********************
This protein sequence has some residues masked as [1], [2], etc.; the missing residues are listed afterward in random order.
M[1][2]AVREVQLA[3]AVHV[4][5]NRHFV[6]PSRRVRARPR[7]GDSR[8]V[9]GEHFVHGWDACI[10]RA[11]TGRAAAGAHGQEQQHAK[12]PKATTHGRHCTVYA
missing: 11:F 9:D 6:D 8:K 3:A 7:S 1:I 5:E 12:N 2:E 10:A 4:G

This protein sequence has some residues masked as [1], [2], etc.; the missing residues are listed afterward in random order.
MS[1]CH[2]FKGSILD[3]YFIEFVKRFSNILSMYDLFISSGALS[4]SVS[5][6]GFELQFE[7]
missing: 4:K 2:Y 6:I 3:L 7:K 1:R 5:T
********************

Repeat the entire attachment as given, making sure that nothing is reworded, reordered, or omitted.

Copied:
This protein sequence has some residues masked as [1], [2], etc.; the missing residues are listed afterward in random order.
M[1][2]AVREVQLA[3]AVHV[4][5]NRHFV[6]PSRRVRARPR[7]GDSR[8]V[9]GEHFVHGWDACI[10]RA[11]TGRAAAGAHGQEQQHAK[12]PKATTHGRHCTVYA
missing: 11:F 9:D 6:D 8:K 3:A 7:S 1:I 5:E 12:N 2:E 10:A 4:G

This protein sequence has some residues masked as [1], [2], etc.; the missing residues are listed afterward in random order.
MS[1]CH[2]FKGSILD[3]YFIEFVKRFSNILSMYDLFISSGALS[4]SVS[5][6]GFELQFE[7]
missing: 4:K 2:Y 6:I 3:L 7:K 1:R 5:T